The French government has today revealed plans to invest heavily in developing the plane of the future. France’s ambitions for a zero carbon plane include a reworking of the popular Airbus A320 product line by 2030 and the move to hydrogen fuel by 2035. Altogether, €15bn ($17bn) will be poured into the aerospace sector over the coming years.
The plane of the future
The bailout for France’s aviation sector, estimated at €15bn ($17bn), is not entirely directed towards supporting its existing airlines. While some support will be levied for Air France, the French government is planning to sink a large amount into developing the plane of the future.
According to reporting in LesEchos today, the nation’s ambitions are to develop a zero CO2 emissions aircraft with a goal of launching as soon as 2035. France had previously mooted a zero emissions plane but have brought the launch goal date forward from the previous target of 2050.
The overarching aim is to bring a product to market faster than the US or Chinese aircraft developers, with hydrogen being proposed as the technology that will realize this dream. As well as the extensive research and development required for this project, France wants to completely modernize all 1,300 plus French companies in the aerospace sector, to become the world leader in technology of the future.
A replacement for the A320 by 2030
To work towards the development of the zero emissions plane, France has planned a roadmap for development, as detailed by Minister of Energy Transition and Transport, Elisabeth Borne. This includes developing the successor to the Airbus A320 to be ready by around 2030.
Simultaneously, research is planned to develop the use of hydrogen for fuel, with a plan to switch the new aircraft to this clean energy source by 2035 or thereabouts. The prototype for the new A320 would be revealed around 2026 – 2028, along with a new regional aircraft to be designed before the end of the decade.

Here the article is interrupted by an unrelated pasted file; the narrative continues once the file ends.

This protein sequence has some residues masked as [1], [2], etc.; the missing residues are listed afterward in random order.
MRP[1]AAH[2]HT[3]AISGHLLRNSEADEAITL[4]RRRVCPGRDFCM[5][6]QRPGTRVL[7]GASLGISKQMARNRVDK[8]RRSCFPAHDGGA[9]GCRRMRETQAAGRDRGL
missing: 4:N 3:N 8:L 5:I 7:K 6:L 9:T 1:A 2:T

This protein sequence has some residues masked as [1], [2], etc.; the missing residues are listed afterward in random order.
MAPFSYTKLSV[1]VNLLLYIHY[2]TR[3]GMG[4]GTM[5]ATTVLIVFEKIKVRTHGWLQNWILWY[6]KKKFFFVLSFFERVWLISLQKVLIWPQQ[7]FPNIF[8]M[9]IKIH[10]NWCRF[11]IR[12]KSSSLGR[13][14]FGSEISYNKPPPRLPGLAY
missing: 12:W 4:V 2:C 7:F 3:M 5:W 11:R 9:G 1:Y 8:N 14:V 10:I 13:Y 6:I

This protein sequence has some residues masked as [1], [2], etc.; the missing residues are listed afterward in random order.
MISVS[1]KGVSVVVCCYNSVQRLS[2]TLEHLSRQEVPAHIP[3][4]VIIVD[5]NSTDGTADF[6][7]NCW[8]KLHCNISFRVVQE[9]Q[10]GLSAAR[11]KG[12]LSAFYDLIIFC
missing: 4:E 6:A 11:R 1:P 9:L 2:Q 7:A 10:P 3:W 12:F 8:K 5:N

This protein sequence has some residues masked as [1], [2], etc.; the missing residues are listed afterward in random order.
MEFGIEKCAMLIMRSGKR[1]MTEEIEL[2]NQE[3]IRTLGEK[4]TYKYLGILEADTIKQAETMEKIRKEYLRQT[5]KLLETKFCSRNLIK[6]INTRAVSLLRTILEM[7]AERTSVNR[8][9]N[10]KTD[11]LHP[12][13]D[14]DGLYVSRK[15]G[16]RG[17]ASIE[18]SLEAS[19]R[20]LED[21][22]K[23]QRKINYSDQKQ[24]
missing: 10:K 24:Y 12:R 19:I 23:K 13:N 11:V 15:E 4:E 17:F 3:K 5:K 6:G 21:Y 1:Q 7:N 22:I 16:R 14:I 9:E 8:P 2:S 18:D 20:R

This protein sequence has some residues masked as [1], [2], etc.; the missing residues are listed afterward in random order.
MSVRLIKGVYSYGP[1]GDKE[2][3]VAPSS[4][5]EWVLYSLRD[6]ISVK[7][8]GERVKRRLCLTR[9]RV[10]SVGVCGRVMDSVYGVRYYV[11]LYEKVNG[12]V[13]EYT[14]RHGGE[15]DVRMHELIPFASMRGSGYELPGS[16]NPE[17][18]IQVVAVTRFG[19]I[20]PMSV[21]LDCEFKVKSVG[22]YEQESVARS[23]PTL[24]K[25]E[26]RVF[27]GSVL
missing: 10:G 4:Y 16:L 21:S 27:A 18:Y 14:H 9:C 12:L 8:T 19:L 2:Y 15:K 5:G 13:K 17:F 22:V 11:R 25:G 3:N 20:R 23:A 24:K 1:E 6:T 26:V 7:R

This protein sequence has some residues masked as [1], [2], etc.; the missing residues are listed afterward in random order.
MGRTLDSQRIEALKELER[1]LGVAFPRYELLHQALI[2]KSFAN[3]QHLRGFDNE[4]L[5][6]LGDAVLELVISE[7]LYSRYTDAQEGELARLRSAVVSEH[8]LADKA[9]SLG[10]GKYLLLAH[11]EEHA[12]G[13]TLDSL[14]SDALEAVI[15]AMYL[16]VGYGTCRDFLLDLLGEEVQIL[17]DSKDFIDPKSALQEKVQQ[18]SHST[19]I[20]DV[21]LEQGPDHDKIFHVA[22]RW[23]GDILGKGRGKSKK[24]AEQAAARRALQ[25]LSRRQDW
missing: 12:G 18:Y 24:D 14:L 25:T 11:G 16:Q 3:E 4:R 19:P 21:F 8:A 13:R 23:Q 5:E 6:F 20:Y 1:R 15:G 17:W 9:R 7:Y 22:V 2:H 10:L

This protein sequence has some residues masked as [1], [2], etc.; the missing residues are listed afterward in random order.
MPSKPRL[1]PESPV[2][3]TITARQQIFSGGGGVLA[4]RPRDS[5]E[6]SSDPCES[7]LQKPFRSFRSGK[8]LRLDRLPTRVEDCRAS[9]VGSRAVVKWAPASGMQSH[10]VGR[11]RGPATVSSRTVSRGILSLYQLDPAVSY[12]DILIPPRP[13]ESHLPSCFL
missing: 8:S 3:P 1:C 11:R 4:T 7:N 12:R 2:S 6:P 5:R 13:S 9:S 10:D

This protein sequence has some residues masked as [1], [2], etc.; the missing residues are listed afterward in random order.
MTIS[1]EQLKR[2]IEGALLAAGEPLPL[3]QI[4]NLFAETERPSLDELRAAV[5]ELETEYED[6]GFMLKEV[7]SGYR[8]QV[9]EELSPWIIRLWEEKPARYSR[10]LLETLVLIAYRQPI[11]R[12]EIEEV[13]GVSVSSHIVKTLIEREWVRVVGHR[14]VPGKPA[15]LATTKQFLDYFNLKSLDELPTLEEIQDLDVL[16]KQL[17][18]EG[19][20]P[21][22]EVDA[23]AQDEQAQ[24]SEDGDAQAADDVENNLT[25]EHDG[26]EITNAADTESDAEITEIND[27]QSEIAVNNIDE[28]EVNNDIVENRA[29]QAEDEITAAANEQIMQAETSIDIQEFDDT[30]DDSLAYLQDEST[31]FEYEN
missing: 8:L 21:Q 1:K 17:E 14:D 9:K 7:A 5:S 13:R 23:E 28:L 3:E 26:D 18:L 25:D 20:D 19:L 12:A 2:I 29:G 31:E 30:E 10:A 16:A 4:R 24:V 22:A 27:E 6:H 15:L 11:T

It’s an ambitious plan and one which reaches far further, much faster than has previously been estimated. Bourne commented,
“It is an acceleration of 10 years compared to what had been announced by the industrialists for 2045.”
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To support the project, the French government has targeted an investment of €1.5bn ($1.7bn) between now and 2022. This will go to fund the plethora of research and development projects required to get the scheme off the ground. Airbus’ director of strategy, Antione Bouvier, told LesEchos that this would be an essential effort, saying,
“We are going from a public R&D budget of 135 million per year to 300 million this year, then 600 million in 2021 and 2022.”
Alongside the French funding, an additional €400m will come from a European pot over the next two years.
Alongside the funding for this specific project, other funds will be allocated to modernize the aerospace sector in general. France says that its industry, encompassing around 1,300 businesses, lags behind its peers in terms of robotics and other leading technologies.
Altogether, France is plowing around €15bn ($17bn) into its aeronautics industry, €7bn of which has already been promised to Air France-KLM. This money will be used to avoid layoffs, to prevent the cancellation of aircraft orders, and to preserve as many jobs as possible.
What do you think of France’s plan to develop the aircraft of the future? A solid ambition or pie in the sky? Let us know in the comments.